USA Open Water Nationals Recap

It was a great weekend of open water swimming at the 2013 USA Swimming open water nationals.   Canyon Aquatics and the Los Angeles County parks department hosted a very good event – albeit under difficult weather conditions; dry winds lead to issues with the buoys and brush fire threatened the event. In the end, all was managed well and Team USA will be well represented with some of our best talent at the 2013 FINA world championships in Barcelona.

The 10K races showed a big difference between the men’s and women’s fields. The women started first with a relatively small group of 19. But from the start it was clear the is a lot of talent in this group. The pace was fast with several lead changes throughout the race. Unlike last year when Ashley Twichell made a move at around the 9K mark, this was tight all the way to the end. The last turn marked 150 meters to the finish and inside that point it was an all out sprint. In the end Christine Jennings proved too strong to catch and pulled away in the final 50 meters with a slight but significant win. Since leaving the Mission Viejo Nadadores she’s been training at altitude in Boulder Colorado; this combined with her expertise gave her the advantage at the end. Less than two seconds behind Jennings was when it got insanely interesting. In a finish reministent of the men’s 100 fly in Bejeing, Becca Mann tagged the starting platform just a blink of eye over Eva Fabian. It came down to a photo finish after the official’s review of the 4 high speed cameras posted at the finish.

The men’s field was significantly larger with 36 lining up for the start. The first 150 meters it was flurry of high elbows as the field jockeyed for position. However, after in the final laps it was down to 3: Alex Meyer, Sean Ryan and Andrew Gemmell. On the fourth lap there were two incidents where buoys moved due to winds – the LA County Parks division has run several open water swims for triathlons on this venue, but it was hypothesized that this field was far more aggressive through the turns and despite the heavy weights the buoys became dislodged. The first left hand turn buoy move roughy 20 meters up the course, but the swimmers quickly adjusted and the buoy was returned to its position for the remainder of the race.  Down at the western most end of the course another buoy became dislodged but due to the approach of the lead pack the officials called for the lifeguards to remove the buoy rather than risk the swimmers coming near the propeller of the boat that was attempting to reset the buoy. This caused a degree of confusion on the fifth lap but on the final lap most swimmers appeared aware of the course change. Coming around that outside buoy Sean Ryan held the lead with Alex Meyer on his hip. Andrew Gemmell chose a lower line as they head into the finish. Past the final buoy at 150 meters no one had started up the sprint. It wasn’t until roughly 30 meters outside of the finish shoot that Alex Meyer turned up the kick and rooster tailed it in for the clear win with Sean Ryan taking the silver. Gemmell was third and a protest was filed by his coach and denied by the official jury.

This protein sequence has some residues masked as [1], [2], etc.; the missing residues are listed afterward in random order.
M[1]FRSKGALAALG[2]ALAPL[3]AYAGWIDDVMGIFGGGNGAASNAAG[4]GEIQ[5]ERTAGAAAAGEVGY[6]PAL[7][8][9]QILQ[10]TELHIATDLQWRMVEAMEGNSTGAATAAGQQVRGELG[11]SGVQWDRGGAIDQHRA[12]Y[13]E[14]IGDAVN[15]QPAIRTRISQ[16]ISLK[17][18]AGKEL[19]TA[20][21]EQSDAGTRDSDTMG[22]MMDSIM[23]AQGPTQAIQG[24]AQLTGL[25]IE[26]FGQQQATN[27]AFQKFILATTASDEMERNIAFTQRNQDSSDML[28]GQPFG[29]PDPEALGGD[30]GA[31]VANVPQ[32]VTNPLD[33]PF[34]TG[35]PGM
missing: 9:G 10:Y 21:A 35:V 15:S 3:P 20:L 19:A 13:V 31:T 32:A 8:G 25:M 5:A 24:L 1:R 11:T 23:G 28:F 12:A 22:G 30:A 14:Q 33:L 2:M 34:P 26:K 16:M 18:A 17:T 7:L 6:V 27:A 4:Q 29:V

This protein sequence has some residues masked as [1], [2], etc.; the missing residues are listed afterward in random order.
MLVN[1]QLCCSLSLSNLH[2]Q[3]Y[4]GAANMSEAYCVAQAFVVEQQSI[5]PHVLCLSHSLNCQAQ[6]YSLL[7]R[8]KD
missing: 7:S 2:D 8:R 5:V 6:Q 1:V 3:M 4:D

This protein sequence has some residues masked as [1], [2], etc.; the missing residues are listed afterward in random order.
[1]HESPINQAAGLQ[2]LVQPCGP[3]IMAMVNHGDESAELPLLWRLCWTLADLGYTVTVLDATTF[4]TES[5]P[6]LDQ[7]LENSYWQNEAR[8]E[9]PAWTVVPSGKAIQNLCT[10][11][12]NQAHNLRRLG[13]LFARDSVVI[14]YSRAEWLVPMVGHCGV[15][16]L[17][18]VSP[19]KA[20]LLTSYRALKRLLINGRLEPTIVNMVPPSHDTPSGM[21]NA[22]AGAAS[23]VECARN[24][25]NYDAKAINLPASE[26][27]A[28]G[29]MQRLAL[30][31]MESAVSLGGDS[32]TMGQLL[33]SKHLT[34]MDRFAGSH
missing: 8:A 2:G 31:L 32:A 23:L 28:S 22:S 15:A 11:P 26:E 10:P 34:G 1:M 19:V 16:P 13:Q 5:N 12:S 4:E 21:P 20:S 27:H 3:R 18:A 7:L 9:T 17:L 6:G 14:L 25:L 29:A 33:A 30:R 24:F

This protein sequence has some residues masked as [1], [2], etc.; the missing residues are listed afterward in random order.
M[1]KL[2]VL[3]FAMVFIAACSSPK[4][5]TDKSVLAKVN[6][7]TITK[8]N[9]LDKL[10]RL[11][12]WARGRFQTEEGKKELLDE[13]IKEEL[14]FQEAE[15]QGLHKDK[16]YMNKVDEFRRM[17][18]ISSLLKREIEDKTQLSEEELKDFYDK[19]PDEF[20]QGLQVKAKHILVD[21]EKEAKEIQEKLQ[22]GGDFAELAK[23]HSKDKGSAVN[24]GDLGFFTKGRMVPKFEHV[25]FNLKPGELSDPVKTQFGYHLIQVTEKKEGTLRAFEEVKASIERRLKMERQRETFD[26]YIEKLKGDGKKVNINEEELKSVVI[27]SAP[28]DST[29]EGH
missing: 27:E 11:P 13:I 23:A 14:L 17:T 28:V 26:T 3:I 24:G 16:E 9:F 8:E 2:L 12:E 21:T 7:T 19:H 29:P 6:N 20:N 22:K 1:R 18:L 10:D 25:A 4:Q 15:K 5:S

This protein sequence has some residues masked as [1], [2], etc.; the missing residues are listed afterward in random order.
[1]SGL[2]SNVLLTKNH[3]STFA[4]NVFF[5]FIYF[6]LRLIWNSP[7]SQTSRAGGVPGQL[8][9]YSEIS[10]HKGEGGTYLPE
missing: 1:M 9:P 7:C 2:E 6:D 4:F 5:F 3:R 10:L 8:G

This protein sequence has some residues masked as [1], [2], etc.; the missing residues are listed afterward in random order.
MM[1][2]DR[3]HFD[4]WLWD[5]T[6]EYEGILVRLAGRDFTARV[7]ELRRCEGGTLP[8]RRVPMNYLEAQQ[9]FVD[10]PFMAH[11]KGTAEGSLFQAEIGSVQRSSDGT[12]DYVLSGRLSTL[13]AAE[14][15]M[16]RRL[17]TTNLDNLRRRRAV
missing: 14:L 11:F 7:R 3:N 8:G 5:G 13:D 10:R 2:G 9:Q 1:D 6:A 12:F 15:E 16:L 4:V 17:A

On Sunday the 5K was a whole different ball game. There were 15 to 20 mph winds coming from the east that made it a ‘rough water swim’. This did’t seem to matter to the swimmers as one thing was clear – one swimmer from each of the mens and women’s fields would earn a spot on the world championship team. As expected, there was no letting up in the 5K. In the men’s race, unlike the 10K, there was a large group charging for the finish. In fact, the top 15 where within 11 seconds of the winner. Over the final 150 meters there were several lead changes and when it came time to touch the finish pad 3 hands appeared to touch simultaneously. It took over 20 minutes of analysis for the officials to name Andrew Gemmell the 5K champion with Joey Pedraza scoring the silver and Sean Ryan taking the bronze.

For the women the race was fairly static for first 4K. 2012 Olympic silver medalist Haley Anderson lead most of the way with Eva Fabian a close second. In the final 500 meters there were bursts to the front from Tristin Baxter, Emily Brunemann, Eva Fabian and Christine Jennings. Yet with roughly 250 meters to go Haley Anderson put on charge and didn’t let up as she took the gold. Nabbing her second silver was Becca Mann who narrowly out touched Emily Brunemann.

After the conclusion of the races the world championship roster included. Alex Meyer, Sean Ryan, Christine Jennings, Becca Mann, Andrew Gemmell and Haley Anderson. Undoubtedly we will have a strong team representing Team USA Swimming Open Water in Barcelona, and we should all take note of the depth, the strength and determination of all the athletes. The courage and the power to persevere through races like this is AMAZING.

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About Mike Lewis

Mike Lewis

Mike Lewis is a freelance commercial, sport and lifestyle photographer based in San Diego.  Mike began making photos in the early 80’s and immersed himself in all aspects of the photographic arts.  Mike’s professional career in in photography began after 12 years working within the United States Olympic movement; he …

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